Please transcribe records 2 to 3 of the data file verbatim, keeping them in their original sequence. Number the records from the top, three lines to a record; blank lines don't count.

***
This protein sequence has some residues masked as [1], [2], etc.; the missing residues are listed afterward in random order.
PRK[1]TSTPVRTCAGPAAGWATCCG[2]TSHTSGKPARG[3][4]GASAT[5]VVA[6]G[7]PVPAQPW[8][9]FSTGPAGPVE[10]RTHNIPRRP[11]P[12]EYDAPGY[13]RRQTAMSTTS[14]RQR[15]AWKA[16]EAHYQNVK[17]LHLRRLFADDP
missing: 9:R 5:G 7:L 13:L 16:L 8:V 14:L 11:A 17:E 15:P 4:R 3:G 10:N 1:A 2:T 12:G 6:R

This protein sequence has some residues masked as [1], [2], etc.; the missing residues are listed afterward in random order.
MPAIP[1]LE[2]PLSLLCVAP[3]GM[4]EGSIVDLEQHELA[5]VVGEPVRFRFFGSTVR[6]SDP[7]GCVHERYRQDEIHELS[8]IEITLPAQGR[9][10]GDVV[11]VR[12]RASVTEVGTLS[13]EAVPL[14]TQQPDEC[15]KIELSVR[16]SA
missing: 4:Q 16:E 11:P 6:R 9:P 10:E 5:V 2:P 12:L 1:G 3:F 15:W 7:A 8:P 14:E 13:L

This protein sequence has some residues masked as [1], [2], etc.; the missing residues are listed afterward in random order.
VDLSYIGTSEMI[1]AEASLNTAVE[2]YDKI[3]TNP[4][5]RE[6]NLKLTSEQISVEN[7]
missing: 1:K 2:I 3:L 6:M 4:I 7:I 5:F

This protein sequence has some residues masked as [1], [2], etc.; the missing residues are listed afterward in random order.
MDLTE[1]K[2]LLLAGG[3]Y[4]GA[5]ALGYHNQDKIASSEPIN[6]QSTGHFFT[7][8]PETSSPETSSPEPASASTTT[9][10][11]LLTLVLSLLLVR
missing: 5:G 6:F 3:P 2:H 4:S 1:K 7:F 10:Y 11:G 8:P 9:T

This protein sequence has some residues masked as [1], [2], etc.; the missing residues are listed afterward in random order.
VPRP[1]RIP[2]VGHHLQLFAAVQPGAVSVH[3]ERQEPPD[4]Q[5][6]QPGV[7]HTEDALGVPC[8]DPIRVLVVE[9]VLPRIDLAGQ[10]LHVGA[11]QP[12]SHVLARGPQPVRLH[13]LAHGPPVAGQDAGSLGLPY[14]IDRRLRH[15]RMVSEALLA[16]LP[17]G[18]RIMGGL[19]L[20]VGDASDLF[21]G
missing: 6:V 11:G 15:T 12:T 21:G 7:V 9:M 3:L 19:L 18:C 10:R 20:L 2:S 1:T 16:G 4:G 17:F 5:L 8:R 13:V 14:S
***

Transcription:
This protein sequence has some residues masked as [1], [2], etc.; the missing residues are listed afterward in random order.
MPAIP[1]LE[2]PLSLLCVAP[3]GM[4]EGSIVDLEQHELA[5]VVGEPVRFRFFGSTVR[6]SDP[7]GCVHERYRQDEIHELS[8]IEITLPAQGR[9][10]GDVV[11]VR[12]RASVTEVGTLS[13]EAVPL[14]TQQPDEC[15]KIELSVR[16]SA
missing: 4:Q 16:E 11:P 6:R 9:P 10:E 5:V 2:P 12:L 1:G 3:F 15:W 7:A 8:P 14:E 13:L

This protein sequence has some residues masked as [1], [2], etc.; the missing residues are listed afterward in random order.
VDLSYIGTSEMI[1]AEASLNTAVE[2]YDKI[3]TNP[4][5]RE[6]NLKLTSEQISVEN[7]
missing: 1:K 2:I 3:L 6:M 4:I 7:I 5:F